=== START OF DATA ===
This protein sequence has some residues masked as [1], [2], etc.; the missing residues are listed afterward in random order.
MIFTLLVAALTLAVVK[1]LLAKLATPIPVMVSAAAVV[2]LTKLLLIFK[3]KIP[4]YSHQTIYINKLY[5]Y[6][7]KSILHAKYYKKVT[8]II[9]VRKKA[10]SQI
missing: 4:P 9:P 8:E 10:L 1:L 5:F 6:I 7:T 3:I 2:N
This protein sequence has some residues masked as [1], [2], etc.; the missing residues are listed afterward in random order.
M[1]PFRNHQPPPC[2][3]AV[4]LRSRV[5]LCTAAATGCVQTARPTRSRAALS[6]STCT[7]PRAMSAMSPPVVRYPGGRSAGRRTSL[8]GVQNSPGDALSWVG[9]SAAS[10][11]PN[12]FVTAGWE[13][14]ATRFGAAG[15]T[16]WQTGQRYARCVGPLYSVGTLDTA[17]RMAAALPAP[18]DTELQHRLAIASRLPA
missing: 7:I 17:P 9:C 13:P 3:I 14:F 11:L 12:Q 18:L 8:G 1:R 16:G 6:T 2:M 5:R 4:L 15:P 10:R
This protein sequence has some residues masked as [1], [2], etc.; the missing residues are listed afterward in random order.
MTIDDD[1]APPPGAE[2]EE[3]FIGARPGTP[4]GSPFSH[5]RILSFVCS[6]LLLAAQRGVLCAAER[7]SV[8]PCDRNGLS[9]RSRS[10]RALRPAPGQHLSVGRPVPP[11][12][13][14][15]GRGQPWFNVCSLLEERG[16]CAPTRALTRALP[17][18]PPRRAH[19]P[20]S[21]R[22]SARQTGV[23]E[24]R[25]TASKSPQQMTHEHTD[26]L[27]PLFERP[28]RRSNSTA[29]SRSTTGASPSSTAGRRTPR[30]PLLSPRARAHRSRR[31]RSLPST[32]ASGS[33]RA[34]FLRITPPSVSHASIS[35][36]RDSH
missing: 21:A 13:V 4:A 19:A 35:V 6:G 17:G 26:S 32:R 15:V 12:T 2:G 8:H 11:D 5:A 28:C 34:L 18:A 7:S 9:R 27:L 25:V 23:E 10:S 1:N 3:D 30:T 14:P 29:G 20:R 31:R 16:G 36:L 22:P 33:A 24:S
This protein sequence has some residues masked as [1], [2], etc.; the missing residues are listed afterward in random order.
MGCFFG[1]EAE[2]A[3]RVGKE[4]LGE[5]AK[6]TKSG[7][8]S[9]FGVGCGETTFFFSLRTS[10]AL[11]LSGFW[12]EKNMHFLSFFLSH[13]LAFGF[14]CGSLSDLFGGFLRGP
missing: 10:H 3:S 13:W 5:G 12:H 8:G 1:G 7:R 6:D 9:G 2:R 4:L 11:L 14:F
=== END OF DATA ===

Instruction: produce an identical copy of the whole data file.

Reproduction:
This protein sequence has some residues masked as [1], [2], etc.; the missing residues are listed afterward in random order.
MIFTLLVAALTLAVVK[1]LLAKLATPIPVMVSAAAVV[2]LTKLLLIFK[3]KIP[4]YSHQTIYINKLY[5]Y[6][7]KSILHAKYYKKVT[8]II[9]VRKKA[10]SQI
missing: 4:P 9:P 8:E 10:L 1:L 5:F 6:I 7:T 3:I 2:N
This protein sequence has some residues masked as [1], [2], etc.; the missing residues are listed afterward in random order.
M[1]PFRNHQPPPC[2][3]AV[4]LRSRV[5]LCTAAATGCVQTARPTRSRAALS[6]STCT[7]PRAMSAMSPPVVRYPGGRSAGRRTSL[8]GVQNSPGDALSWVG[9]SAAS[10][11]PN[12]FVTAGWE[13][14]ATRFGAAG[15]T[16]WQTGQRYARCVGPLYSVGTLDTA[17]RMAAALPAP[18]DTELQHRLAIASRLPA
missing: 7:I 17:P 9:C 13:P 3:I 14:F 11:L 12:Q 18:L 8:G 1:R 16:G 6:T 2:M 5:R 4:L 15:P 10:R
This protein sequence has some residues masked as [1], [2], etc.; the missing residues are listed afterward in random order.
MTIDDD[1]APPPGAE[2]EE[3]FIGARPGTP[4]GSPFSH[5]RILSFVCS[6]LLLAAQRGVLCAAER[7]SV[8]PCDRNGLS[9]RSRS[10]RALRPAPGQHLSVGRPVPP[11][12][13][14][15]GRGQPWFNVCSLLEERG[16]CAPTRALTRALP[17][18]PPRRAH[19]P[20]S[21]R[22]SARQTGV[23]E[24]R[25]TASKSPQQMTHEHTD[26]L[27]PLFERP[28]RRSNSTA[29]SRSTTGASPSSTAGRRTPR[30]PLLSPRARAHRSRR[31]RSLPST[32]ASGS[33]RA[34]FLRITPPSVSHASIS[35][36]RDSH
missing: 21:A 13:V 4:A 19:A 35:V 6:G 17:G 26:S 32:R 15:V 12:T 2:G 8:H 11:D 5:A 28:C 34:L 18:A 7:S 9:R 27:L 25:V 23:E 10:S 1:N 3:D 30:T 14:P 29:G 20:R 31:R 16:G 36:L 22:P 33:A 24:S
This protein sequence has some residues masked as [1], [2], etc.; the missing residues are listed afterward in random order.
MGCFFG[1]EAE[2]A[3]RVGKE[4]LGE[5]AK[6]TKSG[7][8]S[9]FGVGCGETTFFFSLRTS[10]AL[11]LSGFW[12]EKNMHFLSFFLSH[13]LAFGF[14]CGSLSDLFGGFLRGP
missing: 10:H 3:S 13:W 5:G 12:H 8:G 1:G 7:R 6:D 9:G 2:R 4:L 11:L 14:F